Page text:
Yeah, so the minorities point was really interesting, what happened in terms of the composition of the Senior Management Team is that a team that had previously been fairly diverse, both in terms of gender and in terms of race, became an all-white, you could call it pale, male and stale, but all-white male team and what was interesting was that, in fact, the quality issues received the most amount of coverage I think in the procurement documentation which I analysed, and the fact then that that very visibly didn’t translate into practice post-transfer was interesting to me, and was indicative, I think, of the fairly general low-profile of social policy within the Birmingham competition that I describe in the book which, you know, I think is for a variety of reasons that I talk about in the book, so the complexity of the rules that meant that the procurement team were just focussed on survival mode, the kind of silo approach to how they do procurement, that procurement was seen as a very specialist function that was really hived off from the rest of the institution, rather than being embedded within it, which meant that sometimes the best people to be involved weren’t involved in the commissioning process.
But also that one of the purposes at Birmingham of the competition was in fact to break the Trade Union so there’s a problem, there was a problem in Birmingham about the Prison Officer’s Association local branch having too much power and so one of the explicit purposes of the procurement exercise in Birmingham was to break that power. So it’s not surprising then that social policy wasn’t perhaps very high on the agenda in the Birmingham context.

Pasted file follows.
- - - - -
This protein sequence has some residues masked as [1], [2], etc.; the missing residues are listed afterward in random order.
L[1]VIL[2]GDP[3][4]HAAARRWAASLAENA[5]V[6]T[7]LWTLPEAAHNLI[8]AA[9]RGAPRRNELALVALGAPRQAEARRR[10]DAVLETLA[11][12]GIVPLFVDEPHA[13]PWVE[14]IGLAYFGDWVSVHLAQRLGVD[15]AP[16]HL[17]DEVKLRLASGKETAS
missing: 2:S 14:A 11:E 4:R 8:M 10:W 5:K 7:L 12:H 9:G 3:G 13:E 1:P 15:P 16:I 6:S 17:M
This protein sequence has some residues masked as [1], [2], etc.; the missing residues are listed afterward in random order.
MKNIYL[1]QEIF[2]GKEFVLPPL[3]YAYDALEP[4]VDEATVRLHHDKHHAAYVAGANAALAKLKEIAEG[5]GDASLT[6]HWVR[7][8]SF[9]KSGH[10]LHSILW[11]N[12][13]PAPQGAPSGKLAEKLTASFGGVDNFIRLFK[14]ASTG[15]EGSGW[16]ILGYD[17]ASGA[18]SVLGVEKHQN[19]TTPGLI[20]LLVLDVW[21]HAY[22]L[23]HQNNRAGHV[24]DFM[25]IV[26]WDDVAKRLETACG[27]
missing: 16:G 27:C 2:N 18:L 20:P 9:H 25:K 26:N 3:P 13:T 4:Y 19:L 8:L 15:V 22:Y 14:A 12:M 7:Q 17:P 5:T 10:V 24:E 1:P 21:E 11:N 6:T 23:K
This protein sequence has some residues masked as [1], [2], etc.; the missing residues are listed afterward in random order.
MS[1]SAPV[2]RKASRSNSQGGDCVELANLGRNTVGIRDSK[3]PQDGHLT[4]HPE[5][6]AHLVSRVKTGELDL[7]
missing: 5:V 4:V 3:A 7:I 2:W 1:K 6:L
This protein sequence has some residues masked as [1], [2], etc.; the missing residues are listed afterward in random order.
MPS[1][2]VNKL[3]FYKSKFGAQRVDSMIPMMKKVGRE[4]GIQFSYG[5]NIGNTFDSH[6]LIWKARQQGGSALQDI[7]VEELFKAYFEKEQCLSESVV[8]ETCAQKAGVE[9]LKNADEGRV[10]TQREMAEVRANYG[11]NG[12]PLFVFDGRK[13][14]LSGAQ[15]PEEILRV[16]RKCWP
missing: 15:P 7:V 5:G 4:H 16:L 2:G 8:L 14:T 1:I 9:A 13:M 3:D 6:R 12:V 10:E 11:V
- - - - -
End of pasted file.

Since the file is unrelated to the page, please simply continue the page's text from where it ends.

But I think I take particular objection to the use of competition and privatisation for that purpose, and I think it strengthens the kind of moral imperative on commissioners in that context who provide adequate support to staff given that they’re devising a process that aims to strip that support away by virtue of the Trade Union.
So that’s the kind of equality and SMT side of things, and then, yeah, the staff turnover point, lots of staff left and actually lots of staff were encouraged to leave, sometimes by virtue of financial incentives and that, to me, seriously qualifies the starting point under the, so I talk about the transfer of undertakings protection of employment regulations, so then the starting point there is that in principle when you privatise a public service all staff transfer across on the same terms and conditions of employment. So that empirical finding really tends to cast doubt on the level of protection that those regulations offer and I don’t know, it just seems a bit weird to be, because it must be the case that the commissioner knows about the envisaged staffing changes because they signed off the bid, to that to me, strengthens again the moral case for them taking social protection seriously within that context, which is, it’s clear from the book, which is not what I found.
So this kind of really grey area within the GP regulations where actually there’s a considerable discretion left to the incoming employer to restructure and that’s what I found, so staff, old staff leaving with their more expensive contracts of employment to be replaced, or in some cases not replaced, but where they are with staff that are considerably cheaper to employ.